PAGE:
Fly lines are sized by a line weight that is designated by a single number like a 4-weight or 9-weight. This is intended to match the same designation on a fly rod, so you would use a 5-weight line on a 5-weight rod. It takes the amount of weight in a 5-weight line to properly flex or “load” a 5-weight rod and make it cast its best.

If you use a 2-weight line on a 5-weight rod, there’s not enough weight to load it. You throw your arm out trying to get the line out. If you use an 8-weight line on a 5-weight rod, it overloads it and it’s hard to control. There may be some specialized situations where you may want to over-line or under-line a rod. But 99% of the time, you want to match the line weight to the rod.

You choose what line weight (and rod weight) you need based on what you’re fishing for. For trout, you’re typically casting smaller flies to fish in clear water and trying to achieve delicate presentations. Lighter lines in the 3 to 5-weight range are common. For largemouth bass, you’re probably fishing more stained water and commonly casting bigger, more wind resistant flies. You’ll be able to better accomplish this with 7 to 9-weight lines/rods.  In saltwater, you probably want heavier lines not only for heavier flies, but also to contend with heavier winds.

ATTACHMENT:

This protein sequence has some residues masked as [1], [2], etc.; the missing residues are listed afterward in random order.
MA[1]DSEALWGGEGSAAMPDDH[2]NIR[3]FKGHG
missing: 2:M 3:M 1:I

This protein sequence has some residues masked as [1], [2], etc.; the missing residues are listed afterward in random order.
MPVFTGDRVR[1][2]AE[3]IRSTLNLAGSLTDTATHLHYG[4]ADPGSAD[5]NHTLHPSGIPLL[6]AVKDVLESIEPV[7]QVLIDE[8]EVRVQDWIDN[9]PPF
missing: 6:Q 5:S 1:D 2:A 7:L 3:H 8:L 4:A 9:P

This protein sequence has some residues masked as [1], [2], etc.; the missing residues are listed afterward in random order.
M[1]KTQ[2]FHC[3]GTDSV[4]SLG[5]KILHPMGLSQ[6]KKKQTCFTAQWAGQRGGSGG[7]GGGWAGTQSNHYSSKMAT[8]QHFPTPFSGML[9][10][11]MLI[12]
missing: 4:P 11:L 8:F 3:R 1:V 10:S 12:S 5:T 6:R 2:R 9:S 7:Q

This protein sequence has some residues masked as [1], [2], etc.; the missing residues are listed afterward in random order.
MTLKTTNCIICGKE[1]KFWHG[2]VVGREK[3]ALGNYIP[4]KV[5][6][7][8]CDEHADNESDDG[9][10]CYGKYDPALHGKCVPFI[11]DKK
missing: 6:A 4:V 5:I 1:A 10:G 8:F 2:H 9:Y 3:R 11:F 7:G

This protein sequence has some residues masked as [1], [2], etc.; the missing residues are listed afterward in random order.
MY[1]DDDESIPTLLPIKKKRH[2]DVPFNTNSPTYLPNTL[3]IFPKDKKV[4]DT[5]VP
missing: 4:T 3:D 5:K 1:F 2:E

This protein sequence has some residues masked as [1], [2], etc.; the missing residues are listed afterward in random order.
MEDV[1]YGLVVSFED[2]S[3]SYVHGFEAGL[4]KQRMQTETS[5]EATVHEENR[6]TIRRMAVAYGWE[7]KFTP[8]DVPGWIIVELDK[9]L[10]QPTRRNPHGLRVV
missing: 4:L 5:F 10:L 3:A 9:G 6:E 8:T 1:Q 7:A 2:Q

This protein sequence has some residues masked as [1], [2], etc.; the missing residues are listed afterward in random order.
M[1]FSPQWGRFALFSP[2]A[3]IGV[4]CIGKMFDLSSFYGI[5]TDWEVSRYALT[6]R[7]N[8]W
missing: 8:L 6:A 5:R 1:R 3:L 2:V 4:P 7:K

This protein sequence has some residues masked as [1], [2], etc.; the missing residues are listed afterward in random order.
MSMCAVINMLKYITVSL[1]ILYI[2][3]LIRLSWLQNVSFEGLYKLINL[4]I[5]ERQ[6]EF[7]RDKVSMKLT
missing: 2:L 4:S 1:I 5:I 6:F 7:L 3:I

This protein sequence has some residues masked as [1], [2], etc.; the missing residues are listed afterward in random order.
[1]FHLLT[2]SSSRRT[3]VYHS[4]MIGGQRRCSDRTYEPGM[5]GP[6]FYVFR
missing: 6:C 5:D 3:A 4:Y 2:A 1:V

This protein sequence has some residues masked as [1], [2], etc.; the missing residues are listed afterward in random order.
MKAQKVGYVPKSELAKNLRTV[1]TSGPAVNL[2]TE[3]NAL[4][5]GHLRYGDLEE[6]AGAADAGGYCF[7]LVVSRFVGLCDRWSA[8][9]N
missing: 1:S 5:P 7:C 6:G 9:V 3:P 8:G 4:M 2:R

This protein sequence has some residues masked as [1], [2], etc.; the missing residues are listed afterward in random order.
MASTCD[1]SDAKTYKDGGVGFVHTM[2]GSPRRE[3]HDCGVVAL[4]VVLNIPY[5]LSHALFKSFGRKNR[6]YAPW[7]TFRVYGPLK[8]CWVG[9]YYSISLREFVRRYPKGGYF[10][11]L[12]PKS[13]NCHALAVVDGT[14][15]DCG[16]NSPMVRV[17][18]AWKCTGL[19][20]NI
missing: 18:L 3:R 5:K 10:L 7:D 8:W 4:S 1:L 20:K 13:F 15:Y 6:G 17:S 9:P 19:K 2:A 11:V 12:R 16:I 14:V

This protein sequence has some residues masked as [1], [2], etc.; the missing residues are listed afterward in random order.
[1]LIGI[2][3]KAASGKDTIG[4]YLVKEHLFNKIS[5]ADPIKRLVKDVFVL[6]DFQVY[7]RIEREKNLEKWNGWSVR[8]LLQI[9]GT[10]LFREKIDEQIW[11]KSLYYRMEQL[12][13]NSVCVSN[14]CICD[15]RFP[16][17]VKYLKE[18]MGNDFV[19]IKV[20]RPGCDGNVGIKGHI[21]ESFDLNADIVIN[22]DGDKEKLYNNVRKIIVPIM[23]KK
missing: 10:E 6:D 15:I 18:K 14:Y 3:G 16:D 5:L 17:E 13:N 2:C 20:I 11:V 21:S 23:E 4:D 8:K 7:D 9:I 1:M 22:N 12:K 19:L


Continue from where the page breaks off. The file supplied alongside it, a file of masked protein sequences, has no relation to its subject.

Nippers

Fly Fishing Nippers

It’s Time to Quit Using Your Teeth….

Welcome to the wonderful world of nippers! It’s probably pretty easy to figure out that the primary function of nippers (aka clippers, cutters, snips, etc.) is to cut your line. They are mostly used to trim the tag ends of monofilament after tying a knot or to cut a new piece of tippet from a spool. But as you’ll see, the right pair of nippers can perform a number of other tasks as well.